Existing financial sector regulatory framework in Kenya

Existing financial sector regulatory framework in Kenya

Existing financial sector regulatory framework in Kenya
The existing regulatory framework for the financial sector in Kenya consists of a number of independent regulators each charged with the supervision of their particular sub sectors. The creation of the Insurance Regulatory Authority
completed the shift from having departments under the Ministry of Finance to having independent regulators for each sub-sector.

The current regulatory structure is characterized by regulatory gaps, regulatory overlaps, multiplicity of regulators, inconsistency of regulations and differences in operational standards. For example, some of the regulators have at least partial exemption from the State Corporations Act while others do not, some have tax exemption, and others do not. Some regulators have powers to issue regulations while in other cases the power is retained by the
Minister for Finance. This regulatory framework is clearly captured by the figure below.

Regulatory gaps
Some of the existing cases of regulation gaps are:
The Kenya Post Office Savings Bank (KPOSB)
The Kenya Post Office Savings Bank (KPOSB) was incorporated in 1978 underthe KPOSB Act(Cap 493B). The mission of the bank is to sustainably provide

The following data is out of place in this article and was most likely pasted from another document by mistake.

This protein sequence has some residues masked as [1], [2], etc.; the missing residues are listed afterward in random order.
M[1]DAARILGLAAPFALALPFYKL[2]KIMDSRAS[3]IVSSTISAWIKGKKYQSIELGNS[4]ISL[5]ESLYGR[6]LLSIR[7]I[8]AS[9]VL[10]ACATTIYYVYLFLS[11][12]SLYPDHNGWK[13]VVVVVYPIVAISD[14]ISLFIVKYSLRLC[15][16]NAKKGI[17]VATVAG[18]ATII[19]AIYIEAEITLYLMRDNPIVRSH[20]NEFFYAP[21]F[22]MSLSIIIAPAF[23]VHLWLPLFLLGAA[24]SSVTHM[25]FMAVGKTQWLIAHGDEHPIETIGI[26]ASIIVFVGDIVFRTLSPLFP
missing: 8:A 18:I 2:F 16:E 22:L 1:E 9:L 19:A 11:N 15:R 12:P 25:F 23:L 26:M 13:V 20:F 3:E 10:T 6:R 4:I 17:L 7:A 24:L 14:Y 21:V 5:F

savings and other financial services to customers, through a countrywide branch network, by use of modern technology in delivery of efficient and effective customer service, and to the satisfaction of all stakeholders. Section
8(1) KPOSB Act that provided for the Government guarantee over the deposits placed with the savings bank was repealed via the Finance Bill 2001. The repeal of the section implies that new avenues should be found for deposit  protection. It also implies that the bank should be adequately capitalized as a first step to protect deposits against possible losses.
Companies Act (CAP 486)
The Companies Act, which is a holdover of pre-colonial British Law, is creating problems for private sector activities in Kenya and indeed the financial services sector. This law currently in use, is complicated, cumbersome, inconsistent and at odd with modern enabling regulation of corporations. Another layer of complexity and compliance is added to an already burdensome structure leading to multiple disclosures requirements, overlap and expensive
duplication. The regulation of companies is currently under the Registrar of Companies in the Office of the Attorney General but could be brought under the financial sector regulatory framework for more responsiveness to market
Development Finance Institutions (DFIs)
DFIs have always provided the impetus for economic development be it in the developed or developing countries. In Kenya, DFIs were specifically established to spearhead the development process by:
Availing credit funds to those venturing into commerce, tourism and industry.
Assisting those wishing to venture into small-scale manufacturing enterprises.
Assisting in the initiation and expansion of small, medium and largescale industrial and tourist undertakings.
Provide long-term lending (Project financing) to sustain economic development Provide Technical Assistance/Co-operation extension services

 Provision of special Financing and Support services to stimulate Private
Sector to live up to its potential and create jobs and wealth, develop and expand indigenous skills
The existing framework has potential for disharmony as they fall under different regulators. For example ICDC/KIE are under the Ministry of Trade and Industry, IDB is under the Central Bank of Kenya and AFC the Ministry of


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